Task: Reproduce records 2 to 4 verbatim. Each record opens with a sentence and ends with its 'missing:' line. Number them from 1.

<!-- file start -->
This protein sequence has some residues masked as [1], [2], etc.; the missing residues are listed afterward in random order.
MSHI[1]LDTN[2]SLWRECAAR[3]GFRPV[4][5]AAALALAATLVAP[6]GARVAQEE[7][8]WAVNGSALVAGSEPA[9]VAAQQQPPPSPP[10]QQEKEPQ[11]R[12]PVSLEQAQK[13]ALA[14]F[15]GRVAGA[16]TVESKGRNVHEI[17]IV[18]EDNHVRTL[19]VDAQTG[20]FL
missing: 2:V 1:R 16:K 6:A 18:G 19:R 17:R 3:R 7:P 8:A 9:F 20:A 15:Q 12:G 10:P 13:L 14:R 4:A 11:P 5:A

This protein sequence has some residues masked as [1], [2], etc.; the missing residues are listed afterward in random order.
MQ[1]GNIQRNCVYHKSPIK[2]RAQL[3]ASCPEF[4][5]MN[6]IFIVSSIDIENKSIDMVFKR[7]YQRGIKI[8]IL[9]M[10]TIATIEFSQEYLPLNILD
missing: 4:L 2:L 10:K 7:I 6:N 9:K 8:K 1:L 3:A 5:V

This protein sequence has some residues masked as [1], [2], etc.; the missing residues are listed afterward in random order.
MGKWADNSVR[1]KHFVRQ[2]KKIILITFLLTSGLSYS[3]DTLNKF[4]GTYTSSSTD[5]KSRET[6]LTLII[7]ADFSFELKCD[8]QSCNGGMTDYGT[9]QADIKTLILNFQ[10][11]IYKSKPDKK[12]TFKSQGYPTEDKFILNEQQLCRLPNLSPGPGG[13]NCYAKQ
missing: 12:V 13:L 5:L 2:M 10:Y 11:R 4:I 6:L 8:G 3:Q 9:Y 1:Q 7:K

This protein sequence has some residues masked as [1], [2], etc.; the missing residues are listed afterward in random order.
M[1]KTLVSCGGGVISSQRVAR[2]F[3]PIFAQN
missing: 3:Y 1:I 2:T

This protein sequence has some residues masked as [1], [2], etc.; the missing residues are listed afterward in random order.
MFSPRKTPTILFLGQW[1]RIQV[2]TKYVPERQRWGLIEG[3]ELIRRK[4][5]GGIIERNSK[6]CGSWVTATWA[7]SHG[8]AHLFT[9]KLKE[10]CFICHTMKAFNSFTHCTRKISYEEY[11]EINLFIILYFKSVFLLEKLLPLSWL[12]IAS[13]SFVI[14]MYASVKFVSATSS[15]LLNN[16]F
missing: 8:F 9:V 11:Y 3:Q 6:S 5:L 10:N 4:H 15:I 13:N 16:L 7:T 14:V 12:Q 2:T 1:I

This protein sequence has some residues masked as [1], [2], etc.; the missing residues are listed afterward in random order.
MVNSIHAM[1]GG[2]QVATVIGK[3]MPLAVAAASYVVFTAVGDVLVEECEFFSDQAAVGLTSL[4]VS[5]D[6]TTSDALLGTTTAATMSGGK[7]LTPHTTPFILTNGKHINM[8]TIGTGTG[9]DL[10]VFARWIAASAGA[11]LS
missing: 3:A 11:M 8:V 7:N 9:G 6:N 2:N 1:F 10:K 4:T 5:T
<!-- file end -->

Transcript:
This protein sequence has some residues masked as [1], [2], etc.; the missing residues are listed afterward in random order.
MQ[1]GNIQRNCVYHKSPIK[2]RAQL[3]ASCPEF[4][5]MN[6]IFIVSSIDIENKSIDMVFKR[7]YQRGIKI[8]IL[9]M[10]TIATIEFSQEYLPLNILD
missing: 4:L 2:L 10:K 7:I 6:N 9:K 8:K 1:L 3:A 5:V

This protein sequence has some residues masked as [1], [2], etc.; the missing residues are listed afterward in random order.
MGKWADNSVR[1]KHFVRQ[2]KKIILITFLLTSGLSYS[3]DTLNKF[4]GTYTSSSTD[5]KSRET[6]LTLII[7]ADFSFELKCD[8]QSCNGGMTDYGT[9]QADIKTLILNFQ[10][11]IYKSKPDKK[12]TFKSQGYPTEDKFILNEQQLCRLPNLSPGPGG[13]NCYAKQ
missing: 12:V 13:L 5:L 2:M 10:Y 11:R 4:I 6:L 8:G 3:Q 9:Y 1:Q 7:K

This protein sequence has some residues masked as [1], [2], etc.; the missing residues are listed afterward in random order.
M[1]KTLVSCGGGVISSQRVAR[2]F[3]PIFAQN
missing: 3:Y 1:I 2:T